Saturday, November 3, 2007

Coffee story from the Big Apple

Recalling the 1957 mob hit on Albert Anastasia

The barista stood stock-still, her steely eyes glistening off the cool metal of the espresso machine. She grabbed the handle and there was a bang-bang! A few quick hits to the side and, faster than you can say Starbucks, a Macchiato double-shot sat steaming on the counter.

Fifty years ago today, in the same spot where that very espresso machine sits whipping nonfat mocha lattes, perhaps the most notorious mob hit in history happened.

Albert Anastasia, the powerful leader of Murder, Inc. who was believed to have personally killed 36 people, stopped into what was then a barber shop in the Park Sheraton Hotel's lobby on West 57th Street. As he dozed in the chair, two gunmen walked in and fired a barrage of lead into the crime boss.

Meyer Berger, who covered the hit for The New York Times, wrote, "Anastasia fell to the floor...One pudgy hand was outstretched. The fluorescent lights kicked fire from the diamonds in his fat finger ring. He lay still."

The killers were never caught.

It is difficult today to stand on the tiled floor of the Starbucks and imagine the pool of blood where the man nicknamed the Executioner once lay. Those ghosts are all gone amid customers sipping Tazo teas and leaning over laptops, oblivious to the murder that captivated most of the country five decades ago. The hotel has since been renamed the Park Central Hotel, and back where the barber stood before the gunmen barged past him, a sign advertises the Starbucks song of the day: Dave Matthews' "Grace is Gone."

"You think people care?" says one barista, out on a smoke break and checking her cell phone, and who, as per company policy, would not give her name. "That was 50 years ago. Trust me, they just want their coffee and they want to get on their way."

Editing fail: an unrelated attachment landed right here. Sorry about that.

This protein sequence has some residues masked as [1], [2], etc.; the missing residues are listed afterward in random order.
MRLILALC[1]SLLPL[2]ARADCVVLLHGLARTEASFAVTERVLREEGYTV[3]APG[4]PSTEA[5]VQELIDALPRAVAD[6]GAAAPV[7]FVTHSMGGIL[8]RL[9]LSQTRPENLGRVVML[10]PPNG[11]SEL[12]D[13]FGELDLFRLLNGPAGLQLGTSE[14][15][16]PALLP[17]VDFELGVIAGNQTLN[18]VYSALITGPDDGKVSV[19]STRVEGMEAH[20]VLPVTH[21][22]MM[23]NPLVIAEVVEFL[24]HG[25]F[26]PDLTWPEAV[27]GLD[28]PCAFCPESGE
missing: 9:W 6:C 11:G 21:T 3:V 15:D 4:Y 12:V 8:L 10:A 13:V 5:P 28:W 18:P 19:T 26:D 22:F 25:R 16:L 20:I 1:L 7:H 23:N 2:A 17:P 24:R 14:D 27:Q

Anastasia ran Murder, Inc., a group of trained contract killers who did the mob's grisly bidding, and he seemed to delight in offing rivals. He was ultimately undone by fellow bosses leery of his intentions to accrue more power for himself and by internal feuding within his own family. His killing captivated the nation and later inspired the famous massage murder scene in "The Godfather."

"It was unheard of to so brazenly kill a boss," said Selwyn Raab, author of the mob book "Five Families." "Anastasia was probably the most powerful mobster in America. He thought he was so safe that he would even go to a barber shop without his bodyguard."

The hotel's current general manager, Florencio Ferraro, laughs when asked whether guests should feel nervous about getting a haircut there.

"Absolutely not," he said. "We don't even have a barbershop in this hotel at this time."

Life on the street that Anastasia walked in his last moments continues apace. August Fischer, visiting from New Jersey with his wife, remembered coming to the city back then.

It was a different time, he said, but he had no memory of Anastasia's bloody end.

"What happened, he didn't like his coffee?"

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